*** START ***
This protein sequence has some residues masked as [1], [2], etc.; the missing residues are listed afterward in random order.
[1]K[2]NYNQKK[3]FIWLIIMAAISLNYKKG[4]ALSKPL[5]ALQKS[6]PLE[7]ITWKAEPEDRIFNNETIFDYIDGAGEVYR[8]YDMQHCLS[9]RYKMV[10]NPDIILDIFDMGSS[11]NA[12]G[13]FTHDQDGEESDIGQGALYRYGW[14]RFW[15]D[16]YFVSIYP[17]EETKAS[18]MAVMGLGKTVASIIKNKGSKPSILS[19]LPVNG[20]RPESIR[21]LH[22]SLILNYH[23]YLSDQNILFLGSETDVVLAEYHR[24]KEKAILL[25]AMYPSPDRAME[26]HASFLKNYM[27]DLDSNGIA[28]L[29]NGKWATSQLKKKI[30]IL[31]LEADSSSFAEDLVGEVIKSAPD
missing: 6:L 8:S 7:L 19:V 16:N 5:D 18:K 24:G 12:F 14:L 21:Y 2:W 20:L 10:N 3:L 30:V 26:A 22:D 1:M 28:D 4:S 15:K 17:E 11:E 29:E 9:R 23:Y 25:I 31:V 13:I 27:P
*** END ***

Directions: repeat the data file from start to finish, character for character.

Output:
This protein sequence has some residues masked as [1], [2], etc.; the missing residues are listed afterward in random order.
[1]K[2]NYNQKK[3]FIWLIIMAAISLNYKKG[4]ALSKPL[5]ALQKS[6]PLE[7]ITWKAEPEDRIFNNETIFDYIDGAGEVYR[8]YDMQHCLS[9]RYKMV[10]NPDIILDIFDMGSS[11]NA[12]G[13]FTHDQDGEESDIGQGALYRYGW[14]RFW[15]D[16]YFVSIYP[17]EETKAS[18]MAVMGLGKTVASIIKNKGSKPSILS[19]LPVNG[20]RPESIR[21]LH[22]SLILNYH[23]YLSDQNILFLGSETDVVLAEYHR[24]KEKAILL[25]AMYPSPDRAME[26]HASFLKNYM[27]DLDSNGIA[28]L[29]NGKWATSQLKKKI[30]IL[31]LEADSSSFAEDLVGEVIKSAPD
missing: 6:L 8:S 7:L 19:V 16:N 5:D 18:K 24:G 12:F 14:L 21:Y 2:W 20:L 10:N 3:L 30:V 26:A 22:D 1:M 28:D 4:S 15:K 17:E 11:E 29:E 9:R 23:Y 25:I 31:V 13:I 27:P